Purpose: Many criteria have been developed to rate the quality of online health information. To effectively evaluate quality, consumers must use quality criteria that can be reliably assessed. However, few instruments have been validated for inter-rater agreement. Therefore, we assessed the degree to which two raters could reliably assess 22 popularly cited quality criteria on a sample of 42 complementary and alternative medicine Web sites. Methods: We determined the degree of inter-rater agreement by calculating the percentage agreement, Cohen's kappa, and prevalence- and bias-adjusted kappa (PABAK). Results: Our un-calibrated analysis showed poor inter-rater agreement on eight of the 22 quality criteria. Therefore, we created operational definitions for each of the criteria, decreased the number of assessment choices and defined where to look for the information. As a result 18 of the 22 quality criteria were reliably assessed (inter-rater agreement ≥ 0.6). Conclusions: We conclude that even with precise definitions, some commonly used quality criteria cannot be reliably assessed. However, inter-rater agreement can be improved with precise operational definitions.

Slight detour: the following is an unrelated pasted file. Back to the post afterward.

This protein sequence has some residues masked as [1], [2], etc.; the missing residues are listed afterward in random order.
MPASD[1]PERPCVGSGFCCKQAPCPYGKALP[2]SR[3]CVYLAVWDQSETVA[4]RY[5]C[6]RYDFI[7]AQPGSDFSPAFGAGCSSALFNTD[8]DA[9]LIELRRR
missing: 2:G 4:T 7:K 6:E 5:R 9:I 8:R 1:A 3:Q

Bibliographical noteFunding Information:
This work was supported in part by a training fellowship from the Keck Center for Computational and Structural Biology of the Gulf Coast Consortia (NLM Grant No. 5T15LM07093) (M.W.) and a grant from the Robert Wood Johnson Foundation Health-e-Technologies Initiative (E.V.B. and F.M.-B).
Copyright 2008 Elsevier B.V., All rights reserved.
- MeSH: Internet
- Medical informatics
- Patient education